Not being a trauma-informed teacher, I mistakenly thought that having family, a warm place to stay and food to eat would wrap this sweet thing with enough protective factors that she would be able to successfully cope. I certainly was not equipped to provide her any level of trauma informed care in my classroom. That is, a structure and framework that involved understanding, recognizing and responding to the effects of her trauma.
I was not knowledgeable enough to know how to provide the physical, psychological and emotional safety she needed. I was not helping her to rebuild her sense of control and empowerment over her situation. She did not receive the trauma informed care that she most likely needed. The connections between her traumatic experience and how she may have been re-traumatized by the water cycle lessons were never made.
On those days when she exploded her ink pens in her hand, was she being triggered? If so, then I doubt my concern over what her parents would say when she came home with her skin and clothes stained with ink or my removal of all ink-filled items from her desk and placed out of reach in any way provided her the care she needed. To my credit, I did replace the ink pens with a drinking straw so that her need to fidget with her hands wasn’t completely removed. But likely something happened or was said in the classroom to trigger her need to cut that straw into a multitude of tiny, little pieces. I often wonder what became of this young person as I wish I knew then what I know now.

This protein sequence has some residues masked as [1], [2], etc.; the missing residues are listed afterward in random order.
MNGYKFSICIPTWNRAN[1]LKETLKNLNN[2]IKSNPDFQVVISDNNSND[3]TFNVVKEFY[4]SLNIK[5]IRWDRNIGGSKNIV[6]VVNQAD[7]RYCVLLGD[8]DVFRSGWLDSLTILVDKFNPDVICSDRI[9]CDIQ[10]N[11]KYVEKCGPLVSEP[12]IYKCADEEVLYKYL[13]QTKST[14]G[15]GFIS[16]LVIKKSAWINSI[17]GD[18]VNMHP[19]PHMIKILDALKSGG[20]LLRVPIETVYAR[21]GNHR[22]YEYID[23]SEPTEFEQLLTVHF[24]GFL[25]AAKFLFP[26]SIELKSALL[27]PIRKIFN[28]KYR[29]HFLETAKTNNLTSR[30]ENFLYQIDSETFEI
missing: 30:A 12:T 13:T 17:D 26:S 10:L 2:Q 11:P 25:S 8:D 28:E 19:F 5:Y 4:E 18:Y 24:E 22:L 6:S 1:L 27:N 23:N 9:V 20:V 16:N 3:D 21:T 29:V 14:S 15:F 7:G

Unfortunately, I have been reminded of my misguided reactions a lot lately. Two nephews and a niece have recently experienced the death of a young doctor from their parents’ practice, the death of another young man whom they looked up to as a friend and role model while another dear friend fights to regain his life and survive a serious brain injury; all the result of two separate car accidents in one week. The trauma has affected at least one nephew who admittedly struggles to concentrate on his homework and has emotional outbursts.